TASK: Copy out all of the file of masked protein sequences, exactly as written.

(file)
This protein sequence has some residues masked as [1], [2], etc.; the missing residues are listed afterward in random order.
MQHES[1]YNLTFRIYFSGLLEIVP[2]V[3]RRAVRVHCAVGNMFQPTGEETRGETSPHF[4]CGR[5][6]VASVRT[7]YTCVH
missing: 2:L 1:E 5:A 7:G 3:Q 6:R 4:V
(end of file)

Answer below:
This protein sequence has some residues masked as [1], [2], etc.; the missing residues are listed afterward in random order.
MQHES[1]YNLTFRIYFSGLLEIVP[2]V[3]RRAVRVHCAVGNMFQPTGEETRGETSPHF[4]CGR[5][6]VASVRT[7]YTCVH
missing: 2:L 1:E 5:A 7:G 3:Q 6:R 4:V